It doesn’t, so that was an answer to the question. I quite like to visit old churches, they have an interesting architecture and are wonderful subjects for photography. Their history is also very interesting.
Some years ago, when the world was recovering from a second world war, I was born. My dad fought in the war for five years, came home on Friday and married mum on Saturday. Now that was faith, not having seen his bride for five years and only meeting once five years before in the pub. Mum sort of believed and it was a big white wedding with dad in his army uniform as he had no other clothes at the time. Youth clubs did not exist, discos were not yet invented and dance halls were too expensive, so you got your entertainment where it was. Social life in my part of London was organised by the church at this time. The Church of England to be exact. It was a natural developent that I was christened at our local church known as the Red Church, because of its red brick construction. The church had been standing just across the street where I grew up for many years, built 1844. So I never really asked questions and accepted my religion, as everyone believed. Today the church still stands as a building, has been deconsecrated, and has been converted into appartments.
I would just mention that the area where I originated had a very large jewish population and even my school served two meals, one kosher with their own crockery and cutlery (had a “K” engraved) and one “christian”.
As a child I was a regular visitor on Sunday morning to the church, as they had children’s services. There were various youth groups attached to the church of which I was also a member. It was still our one source of social life. Our local chuch also had nuns. I was used to those ladies in their long black clothes, and strange headdress I never had a problem. At Easter we did something called stations of the cross, where we met in the evening at the church and looked at paintings of the crucifixian and got a stamp on a card. Palm Sunday, we were giving crosses woven with palm leaves.
As time went on, a friend of mine at school joined the local Mission and asked me to come along. This was something completely different. They had a way that you really learnt what was in the bible, most of it by memory. You got little pictures to put in you bible as book marks. At the same time my grandmother and aunt became pentecostal. I once attended a pentecostal baptism. As an eleven year old this made quite an impression, and I started to think “Who is right”.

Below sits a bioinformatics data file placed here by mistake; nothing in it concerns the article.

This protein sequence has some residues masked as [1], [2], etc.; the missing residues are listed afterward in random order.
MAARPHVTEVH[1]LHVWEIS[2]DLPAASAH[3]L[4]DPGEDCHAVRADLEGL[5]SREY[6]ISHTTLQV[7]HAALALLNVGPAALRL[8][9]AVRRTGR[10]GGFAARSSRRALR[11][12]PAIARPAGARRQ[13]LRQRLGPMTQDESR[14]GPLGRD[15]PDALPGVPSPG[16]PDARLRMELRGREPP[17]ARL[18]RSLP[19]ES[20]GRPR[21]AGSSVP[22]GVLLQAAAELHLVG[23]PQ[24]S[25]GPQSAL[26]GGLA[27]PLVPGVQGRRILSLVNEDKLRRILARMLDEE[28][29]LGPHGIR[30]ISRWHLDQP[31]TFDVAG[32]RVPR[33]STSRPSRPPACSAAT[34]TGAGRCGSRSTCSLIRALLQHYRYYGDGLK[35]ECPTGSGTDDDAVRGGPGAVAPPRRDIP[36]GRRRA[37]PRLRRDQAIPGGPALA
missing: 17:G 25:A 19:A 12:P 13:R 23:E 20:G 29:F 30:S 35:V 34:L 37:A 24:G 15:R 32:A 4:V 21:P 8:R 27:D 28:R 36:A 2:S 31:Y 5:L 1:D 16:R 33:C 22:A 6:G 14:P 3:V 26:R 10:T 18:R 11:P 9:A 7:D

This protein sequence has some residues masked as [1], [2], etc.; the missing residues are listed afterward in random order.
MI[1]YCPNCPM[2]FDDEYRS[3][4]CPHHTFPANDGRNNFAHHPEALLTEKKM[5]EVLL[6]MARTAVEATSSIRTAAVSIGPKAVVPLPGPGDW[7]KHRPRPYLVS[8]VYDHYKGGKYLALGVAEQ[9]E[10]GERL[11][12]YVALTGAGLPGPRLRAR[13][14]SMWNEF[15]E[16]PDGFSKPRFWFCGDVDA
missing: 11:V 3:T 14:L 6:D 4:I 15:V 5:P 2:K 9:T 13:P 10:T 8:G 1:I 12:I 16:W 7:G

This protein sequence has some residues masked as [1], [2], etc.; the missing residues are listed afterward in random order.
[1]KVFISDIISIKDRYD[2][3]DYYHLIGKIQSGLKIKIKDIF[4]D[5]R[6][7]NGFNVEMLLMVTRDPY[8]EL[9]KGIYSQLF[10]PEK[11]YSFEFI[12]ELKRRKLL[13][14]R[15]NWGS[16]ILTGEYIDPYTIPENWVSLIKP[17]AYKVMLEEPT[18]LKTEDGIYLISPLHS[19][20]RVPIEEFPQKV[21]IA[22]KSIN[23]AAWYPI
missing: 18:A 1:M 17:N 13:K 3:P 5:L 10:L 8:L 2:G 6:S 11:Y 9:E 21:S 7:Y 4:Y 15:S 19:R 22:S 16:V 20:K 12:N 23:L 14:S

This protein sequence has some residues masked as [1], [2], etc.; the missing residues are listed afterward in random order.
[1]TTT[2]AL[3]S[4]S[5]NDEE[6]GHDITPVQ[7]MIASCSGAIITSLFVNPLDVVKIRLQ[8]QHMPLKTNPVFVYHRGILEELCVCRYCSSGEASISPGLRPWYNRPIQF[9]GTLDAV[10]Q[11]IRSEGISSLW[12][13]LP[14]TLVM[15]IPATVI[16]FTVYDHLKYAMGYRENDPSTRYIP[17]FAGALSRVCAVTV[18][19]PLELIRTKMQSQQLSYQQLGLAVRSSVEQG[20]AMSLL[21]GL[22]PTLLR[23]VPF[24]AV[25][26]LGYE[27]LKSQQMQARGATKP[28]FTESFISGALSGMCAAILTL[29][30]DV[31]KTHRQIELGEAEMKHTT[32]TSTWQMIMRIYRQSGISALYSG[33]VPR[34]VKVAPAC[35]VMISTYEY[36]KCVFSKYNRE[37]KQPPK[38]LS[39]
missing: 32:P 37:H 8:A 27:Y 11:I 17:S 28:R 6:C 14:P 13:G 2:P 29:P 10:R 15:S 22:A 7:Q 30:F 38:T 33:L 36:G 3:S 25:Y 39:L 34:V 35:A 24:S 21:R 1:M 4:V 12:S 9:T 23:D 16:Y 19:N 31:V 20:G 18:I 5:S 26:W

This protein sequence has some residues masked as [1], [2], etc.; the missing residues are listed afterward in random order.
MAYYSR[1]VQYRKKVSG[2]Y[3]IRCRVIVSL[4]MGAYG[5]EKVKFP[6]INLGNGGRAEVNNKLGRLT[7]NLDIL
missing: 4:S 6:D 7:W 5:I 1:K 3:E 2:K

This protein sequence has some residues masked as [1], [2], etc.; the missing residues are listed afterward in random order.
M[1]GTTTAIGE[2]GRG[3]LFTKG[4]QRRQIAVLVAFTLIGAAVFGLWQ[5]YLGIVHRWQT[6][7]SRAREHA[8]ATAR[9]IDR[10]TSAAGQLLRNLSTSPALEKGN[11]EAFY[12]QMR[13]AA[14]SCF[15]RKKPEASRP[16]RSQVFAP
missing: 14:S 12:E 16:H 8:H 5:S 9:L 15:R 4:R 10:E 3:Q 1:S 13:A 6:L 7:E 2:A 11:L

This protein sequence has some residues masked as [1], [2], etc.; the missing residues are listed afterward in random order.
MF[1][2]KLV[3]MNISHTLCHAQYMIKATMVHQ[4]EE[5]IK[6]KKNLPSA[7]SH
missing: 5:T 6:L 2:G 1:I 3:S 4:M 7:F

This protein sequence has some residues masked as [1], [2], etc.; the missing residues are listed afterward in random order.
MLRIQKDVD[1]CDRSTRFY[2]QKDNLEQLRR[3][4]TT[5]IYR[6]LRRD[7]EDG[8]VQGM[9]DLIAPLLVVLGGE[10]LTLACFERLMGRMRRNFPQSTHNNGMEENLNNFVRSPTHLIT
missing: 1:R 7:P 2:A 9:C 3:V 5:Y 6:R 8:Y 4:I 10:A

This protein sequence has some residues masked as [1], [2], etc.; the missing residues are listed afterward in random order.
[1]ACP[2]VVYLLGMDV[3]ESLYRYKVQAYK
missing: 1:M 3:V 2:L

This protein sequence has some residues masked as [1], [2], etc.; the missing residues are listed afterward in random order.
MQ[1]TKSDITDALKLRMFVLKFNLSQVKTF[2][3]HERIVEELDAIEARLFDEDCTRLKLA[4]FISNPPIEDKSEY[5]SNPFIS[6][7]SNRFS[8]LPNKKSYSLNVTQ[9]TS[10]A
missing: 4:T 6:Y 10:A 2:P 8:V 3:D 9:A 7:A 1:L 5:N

As I got older, I really only attended church for weddings and christenings and the odd funeral. I left England for another country. I spent the first two years in Switzerland living with a family that were moslem. The father was Pakistani, the mother Swiss and the family religion was moslem. This was more than forty years ago, and I had no problem. The food was Pakistani, they had an Indian restaurant, and I would not say they were completely orthodox. Wine was served now and again, and I don’t remember being starved because of Ramadan. It was another time, there were no religious problems or disputes.
So where was I eventually? I now have a niece and her husband that are buddist. My family would be Swiss reform church, although we live in a mainly catholic area (nice to cash in on all the religious holidays they have). Looking into all this religion, I made up my mind many years ago. I did not get married in a church and have never missed wearing a wedding dress or marching up the aisle. My children were chistened in the local church. They can make their own decisions on religion. So I am very happy as I am, meaning that I just do not belong or believe. If I did choose, I would probably choose Buddist as that seems to be a harmless thing. But I would probably let them down eventually.
If we leave nature to do its work, then nature copes quite well. It is only through human interruptions that things do not turn out as they should. We all know the argument that there are too many wars in the world caused by religion, but not only. No-one is perfect and with or without faith, wars will occur.
I am quite satisfied in my atheist world. I respect religion, try to be tolerant towards all beliefs. I believe this is the first time I have officially “outed” myself in this connection. It is not a big problem for me.